Adapting Caloric Needs, For Your Body Goals
Ever wondered how much food you really need to eat? You know, just that amount needed for our brains and bodily processes to function their best, all the while keeping those fats in control and stomach-friendly. If you’re trying to get in healthy shape, that is the million-dollar question. “How much food is enough?” “Do I really need to count calories?”
We’ve talked about The Planet Friendly Diet a lot because it’s the perfect partner to a healthy transformation. By improving the quality of your diet with a truckload of fruits and vegetables, you lose weight naturally and set the body up for fitness – as you pair it with progressive workouts.
And on this food plan, it’s not about strictly eating a set number of foods. It’s adapting your caloric needs to suit your body composition goals. (Note, the guidelines that follow are based on women’s training needs to look their best — not for athletes with performance goals.)
Explaining Caloric Needs
Although calorie counting is not a preferred method of a healthy lifestyle, it’s important to be aware that foods contain calories and exercise burns off calories. One pound of body fat is equal to 3,500 calories. This means that if you want to lose one pound of body fat, you must cut 3,500 calories.
Let’s say you’re trying to lose weight by losing fat and gaining muscle. For 4 or 5 days per week, you eat 1,200 calories like you would normally on The Planet Friendly Diet and then eat 300 to 500 calories more than usual, twice per week on heaviest training days.
- If what you want is to maintain weight but lose fat and gain muscle, you eat 300 to 500 fewer calories on lighter training days. Then increase intake for the other days by 300 to 500 calories over 5 small meals.
- If you want to bulk up, on the other hand, by losing fat and building muscle, you eat 1,500 to 1,700 calories per day for 4 or 5 days per week. That means adding 300 to 500 calories to total daily consumption of what you would normally eat on The Planet Friendly Diet. Then resume a 1,200-calorie diet 2 days per week — eating 300 to 500 fewer calories than usual.
Being healthy is not about a set amount of calories but achieving balance according to your needs.
The Healthy Way To Lose Fat
You’ll need to lose fat in any kind of healthy transformation and while it can be done by solely reducing food, it’s not a good idea. Severely restricting food can result in depleted fuel stores, muscle wasting, stress fractures, fainting, reduced performance, weakness, fatigue and slowed metabolism. Drastically increasing activity levels is not a viable option either, as intense exercise requires increased nutrition to ensure the body can operate optimally and meet the increased energy needs. See what we’re doing here?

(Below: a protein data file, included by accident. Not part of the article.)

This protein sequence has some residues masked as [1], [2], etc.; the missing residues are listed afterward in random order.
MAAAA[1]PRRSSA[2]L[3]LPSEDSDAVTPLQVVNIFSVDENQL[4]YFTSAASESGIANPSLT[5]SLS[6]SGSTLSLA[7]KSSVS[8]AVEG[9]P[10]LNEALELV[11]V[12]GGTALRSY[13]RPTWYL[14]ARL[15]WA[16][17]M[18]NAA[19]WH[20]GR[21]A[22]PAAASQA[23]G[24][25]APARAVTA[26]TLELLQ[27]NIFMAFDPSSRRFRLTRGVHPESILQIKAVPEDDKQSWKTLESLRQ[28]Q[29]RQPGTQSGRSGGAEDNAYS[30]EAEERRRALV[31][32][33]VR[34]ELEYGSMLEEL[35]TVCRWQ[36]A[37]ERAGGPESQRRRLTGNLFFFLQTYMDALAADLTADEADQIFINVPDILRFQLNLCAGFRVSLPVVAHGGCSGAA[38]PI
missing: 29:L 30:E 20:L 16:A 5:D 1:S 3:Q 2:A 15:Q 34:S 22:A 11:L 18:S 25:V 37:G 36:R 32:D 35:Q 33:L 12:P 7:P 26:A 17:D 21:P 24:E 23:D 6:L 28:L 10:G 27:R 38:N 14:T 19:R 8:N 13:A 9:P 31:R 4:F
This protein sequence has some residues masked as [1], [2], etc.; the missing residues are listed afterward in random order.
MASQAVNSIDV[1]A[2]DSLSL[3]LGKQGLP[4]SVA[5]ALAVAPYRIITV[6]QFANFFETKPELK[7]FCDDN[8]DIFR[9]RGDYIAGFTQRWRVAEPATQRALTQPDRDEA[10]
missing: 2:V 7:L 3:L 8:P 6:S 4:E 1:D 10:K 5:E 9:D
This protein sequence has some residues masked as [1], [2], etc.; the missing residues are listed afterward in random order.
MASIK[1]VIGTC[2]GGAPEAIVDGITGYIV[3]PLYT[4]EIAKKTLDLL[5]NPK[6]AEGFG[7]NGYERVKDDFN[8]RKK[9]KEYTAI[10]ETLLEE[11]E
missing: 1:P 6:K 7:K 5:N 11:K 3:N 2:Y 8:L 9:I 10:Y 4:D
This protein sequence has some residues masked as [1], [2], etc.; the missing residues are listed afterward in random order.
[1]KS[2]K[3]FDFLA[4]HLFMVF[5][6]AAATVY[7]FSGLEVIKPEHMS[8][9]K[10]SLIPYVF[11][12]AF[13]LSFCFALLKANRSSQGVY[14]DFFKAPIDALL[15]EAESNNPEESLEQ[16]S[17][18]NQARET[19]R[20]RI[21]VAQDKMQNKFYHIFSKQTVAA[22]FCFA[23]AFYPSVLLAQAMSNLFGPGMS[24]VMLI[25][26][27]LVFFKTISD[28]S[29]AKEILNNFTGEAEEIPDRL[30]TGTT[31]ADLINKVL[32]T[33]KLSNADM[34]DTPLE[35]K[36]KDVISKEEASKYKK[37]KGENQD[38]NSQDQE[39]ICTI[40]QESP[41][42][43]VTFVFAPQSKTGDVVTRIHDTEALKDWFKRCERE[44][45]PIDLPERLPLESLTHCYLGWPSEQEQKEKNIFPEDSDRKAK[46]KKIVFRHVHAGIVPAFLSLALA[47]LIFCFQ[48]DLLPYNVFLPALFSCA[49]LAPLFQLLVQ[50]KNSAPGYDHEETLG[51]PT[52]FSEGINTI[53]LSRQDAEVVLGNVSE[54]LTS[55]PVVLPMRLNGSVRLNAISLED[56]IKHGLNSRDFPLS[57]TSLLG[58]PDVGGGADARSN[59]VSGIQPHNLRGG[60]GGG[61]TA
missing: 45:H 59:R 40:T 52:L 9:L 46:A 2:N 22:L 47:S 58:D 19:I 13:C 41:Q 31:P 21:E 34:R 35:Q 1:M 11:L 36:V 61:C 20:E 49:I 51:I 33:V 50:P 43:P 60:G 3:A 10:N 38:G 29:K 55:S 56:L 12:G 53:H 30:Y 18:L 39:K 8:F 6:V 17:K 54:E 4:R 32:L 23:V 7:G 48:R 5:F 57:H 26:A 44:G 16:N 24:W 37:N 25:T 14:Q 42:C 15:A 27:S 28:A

Only Taking What You Need
A combination of reduced eating and gradual increased activity will lead to healthy and gradual weight loss. By eating 250 calories less per day and burning an extra 250 calories by exercise, you’ll lose 1 pound per week. That may not seem like a whole lot, but this weight loss, as opposed to others, is more likely to stay off because you’ve maintained your muscle and kept your metabolism buzzing. We’ll let our amazing alumni speak for the success of this method. Little steps add up!
The goal is to put your body into balance so that you can eat 1,700 t0 2,000 calories per day while maintaining optimal weight. You’ll be able to eat more and weigh less eventually.
Find Your Happy Size And Stay There
This might be easier said than done, but by following these base guidelines for 60 to 90 days, you’ll start to reset your metabolism. If ever there comes a time when you stray and eat too much (and trust me it’s 99.9 likely), just get back on track.
Sticking to eating guidelines will make it easier for you to eat more based on hunger, less on emotion. Yes, emotional eating is an important factor. We can’t deny ourselves that. But eating like this leads to disordered eating patterns way too often.
Staying light and happy in your food choices means embracing our different needs to eat, and if you’re basing it purely on metabolically what your body is telling you, then you’ll feel great on these guidelines.
Everybody has a different energy (calorie) requirement. This energy requirement varies based on gender, age, weight, height, type and amount of physical activity. So keep an eye on the scale and boost intake to 1,500 or 1,700 calories as needed in order to maintain healthy weight and a happy, energized lifestyle.
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